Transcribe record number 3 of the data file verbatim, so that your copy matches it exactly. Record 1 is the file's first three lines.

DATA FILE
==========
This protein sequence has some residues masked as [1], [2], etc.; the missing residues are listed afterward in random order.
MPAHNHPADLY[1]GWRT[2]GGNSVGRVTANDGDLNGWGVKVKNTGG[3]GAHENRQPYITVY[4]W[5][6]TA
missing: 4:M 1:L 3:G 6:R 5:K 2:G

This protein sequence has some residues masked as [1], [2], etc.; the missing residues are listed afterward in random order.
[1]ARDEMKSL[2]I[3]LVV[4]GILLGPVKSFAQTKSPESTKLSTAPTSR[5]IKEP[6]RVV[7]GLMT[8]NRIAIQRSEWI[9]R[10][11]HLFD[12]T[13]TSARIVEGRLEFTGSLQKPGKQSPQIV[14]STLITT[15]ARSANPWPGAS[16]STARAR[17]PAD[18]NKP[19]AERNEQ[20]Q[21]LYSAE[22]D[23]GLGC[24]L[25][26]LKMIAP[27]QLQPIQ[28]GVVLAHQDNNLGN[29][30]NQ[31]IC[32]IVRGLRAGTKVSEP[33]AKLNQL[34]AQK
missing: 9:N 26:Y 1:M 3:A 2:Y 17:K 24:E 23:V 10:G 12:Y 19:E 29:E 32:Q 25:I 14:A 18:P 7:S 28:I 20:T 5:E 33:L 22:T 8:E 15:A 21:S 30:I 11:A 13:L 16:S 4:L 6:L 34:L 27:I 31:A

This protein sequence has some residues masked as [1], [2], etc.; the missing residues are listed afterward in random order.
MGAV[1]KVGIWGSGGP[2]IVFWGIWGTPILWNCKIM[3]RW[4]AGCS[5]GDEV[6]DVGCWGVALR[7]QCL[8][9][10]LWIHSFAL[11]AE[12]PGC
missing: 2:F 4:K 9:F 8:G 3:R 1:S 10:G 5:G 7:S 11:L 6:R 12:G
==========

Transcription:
This protein sequence has some residues masked as [1], [2], etc.; the missing residues are listed afterward in random order.
MGAV[1]KVGIWGSGGP[2]IVFWGIWGTPILWNCKIM[3]RW[4]AGCS[5]GDEV[6]DVGCWGVALR[7]QCL[8][9][10]LWIHSFAL[11]AE[12]PGC
missing: 2:F 4:K 9:F 8:G 3:R 1:S 10:G 5:G 7:S 11:L 6:R 12:G